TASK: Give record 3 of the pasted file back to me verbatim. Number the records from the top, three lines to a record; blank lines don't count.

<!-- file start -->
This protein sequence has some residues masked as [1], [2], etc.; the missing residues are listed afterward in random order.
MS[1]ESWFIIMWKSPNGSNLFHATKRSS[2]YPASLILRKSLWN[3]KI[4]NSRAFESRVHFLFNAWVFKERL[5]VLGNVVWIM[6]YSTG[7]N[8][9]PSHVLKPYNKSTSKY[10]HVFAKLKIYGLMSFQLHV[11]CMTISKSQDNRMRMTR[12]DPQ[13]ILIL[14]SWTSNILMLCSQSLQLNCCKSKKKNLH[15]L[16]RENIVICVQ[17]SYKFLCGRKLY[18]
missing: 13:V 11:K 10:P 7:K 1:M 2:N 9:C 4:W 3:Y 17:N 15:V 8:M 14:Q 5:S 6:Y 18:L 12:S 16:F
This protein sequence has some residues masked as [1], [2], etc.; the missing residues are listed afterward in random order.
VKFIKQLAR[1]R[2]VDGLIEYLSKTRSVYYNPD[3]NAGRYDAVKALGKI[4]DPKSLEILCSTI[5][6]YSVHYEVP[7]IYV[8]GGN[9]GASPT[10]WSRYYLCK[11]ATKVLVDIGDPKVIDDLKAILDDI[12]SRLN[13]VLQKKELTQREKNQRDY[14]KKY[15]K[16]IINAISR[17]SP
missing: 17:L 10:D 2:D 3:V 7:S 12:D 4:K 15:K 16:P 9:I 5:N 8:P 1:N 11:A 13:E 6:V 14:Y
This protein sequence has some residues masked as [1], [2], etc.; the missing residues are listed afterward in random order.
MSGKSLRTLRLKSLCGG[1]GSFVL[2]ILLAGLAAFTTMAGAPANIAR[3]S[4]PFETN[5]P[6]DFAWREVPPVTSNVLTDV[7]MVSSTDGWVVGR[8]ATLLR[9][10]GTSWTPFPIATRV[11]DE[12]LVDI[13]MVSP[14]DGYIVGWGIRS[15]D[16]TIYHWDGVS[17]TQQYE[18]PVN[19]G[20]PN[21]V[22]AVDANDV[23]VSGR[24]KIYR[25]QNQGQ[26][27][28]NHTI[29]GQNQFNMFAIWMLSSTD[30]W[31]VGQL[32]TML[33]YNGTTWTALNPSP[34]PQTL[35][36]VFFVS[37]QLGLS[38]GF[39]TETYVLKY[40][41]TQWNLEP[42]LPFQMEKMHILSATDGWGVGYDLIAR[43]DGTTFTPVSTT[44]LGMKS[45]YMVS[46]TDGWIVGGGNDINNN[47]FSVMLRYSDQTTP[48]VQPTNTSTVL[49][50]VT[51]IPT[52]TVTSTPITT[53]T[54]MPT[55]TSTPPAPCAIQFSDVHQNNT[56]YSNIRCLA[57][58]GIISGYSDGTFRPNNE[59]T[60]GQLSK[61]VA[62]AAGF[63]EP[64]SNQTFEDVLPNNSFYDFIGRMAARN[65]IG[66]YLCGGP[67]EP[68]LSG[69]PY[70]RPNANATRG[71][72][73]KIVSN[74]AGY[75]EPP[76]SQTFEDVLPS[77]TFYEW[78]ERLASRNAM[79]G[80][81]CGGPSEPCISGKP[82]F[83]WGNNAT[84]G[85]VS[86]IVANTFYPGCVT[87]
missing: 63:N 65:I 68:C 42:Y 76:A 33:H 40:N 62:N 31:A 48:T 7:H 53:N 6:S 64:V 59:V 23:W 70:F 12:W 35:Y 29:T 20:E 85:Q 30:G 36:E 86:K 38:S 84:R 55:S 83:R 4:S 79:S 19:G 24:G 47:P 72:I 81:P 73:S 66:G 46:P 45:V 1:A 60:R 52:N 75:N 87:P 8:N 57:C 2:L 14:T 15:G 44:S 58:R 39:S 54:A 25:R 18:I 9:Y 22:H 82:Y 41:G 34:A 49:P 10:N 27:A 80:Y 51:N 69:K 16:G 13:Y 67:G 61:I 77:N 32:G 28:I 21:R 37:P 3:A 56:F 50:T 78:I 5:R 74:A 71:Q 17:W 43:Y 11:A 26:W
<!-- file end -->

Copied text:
This protein sequence has some residues masked as [1], [2], etc.; the missing residues are listed afterward in random order.
MSGKSLRTLRLKSLCGG[1]GSFVL[2]ILLAGLAAFTTMAGAPANIAR[3]S[4]PFETN[5]P[6]DFAWREVPPVTSNVLTDV[7]MVSSTDGWVVGR[8]ATLLR[9][10]GTSWTPFPIATRV[11]DE[12]LVDI[13]MVSP[14]DGYIVGWGIRS[15]D[16]TIYHWDGVS[17]TQQYE[18]PVN[19]G[20]PN[21]V[22]AVDANDV[23]VSGR[24]KIYR[25]QNQGQ[26][27][28]NHTI[29]GQNQFNMFAIWMLSSTD[30]W[31]VGQL[32]TML[33]YNGTTWTALNPSP[34]PQTL[35][36]VFFVS[37]QLGLS[38]GF[39]TETYVLKY[40][41]TQWNLEP[42]LPFQMEKMHILSATDGWGVGYDLIAR[43]DGTTFTPVSTT[44]LGMKS[45]YMVS[46]TDGWIVGGGNDINNN[47]FSVMLRYSDQTTP[48]VQPTNTSTVL[49][50]VT[51]IPT[52]TVTSTPITT[53]T[54]MPT[55]TSTPPAPCAIQFSDVHQNNT[56]YSNIRCLA[57][58]GIISGYSDGTFRPNNE[59]T[60]GQLSK[61]VA[62]AAGF[63]EP[64]SNQTFEDVLPNNSFYDFIGRMAARN[65]IG[66]YLCGGP[67]EP[68]LSG[69]PY[70]RPNANATRG[71][72][73]KIVSN[74]AGY[75]EPP[76]SQTFEDVLPS[77]TFYEW[78]ERLASRNAM[79]G[80][81]CGGPSEPCISGKP[82]F[83]WGNNAT[84]G[85]VS[86]IVANTFYPGCVT[87]
missing: 63:N 65:I 68:C 42:Y 76:A 33:H 40:N 62:N 31:A 48:T 7:H 53:N 6:S 64:V 59:V 23:W 70:F 12:W 35:Y 29:T 20:E 85:Q 30:G 36:E 86:K 38:S 84:R 55:S 83:R 4:S 79:S 19:G 24:G 47:P 72:I 81:P 73:S 66:G 46:P 45:V 1:A 60:R 52:N 75:N 87:P 8:N 57:C 2:L 14:T 15:G 44:S 58:R 39:S 54:A 25:R 18:I 9:Y 22:H 82:Y 41:G 34:A 49:P 10:N 27:A 80:Y 51:N 69:K 16:G 13:Y 67:G 61:I 77:N 32:G 28:I 21:R 37:P 3:A 56:F 50:T 78:I 5:R 74:A 71:Q 17:W 43:Y 11:A 26:W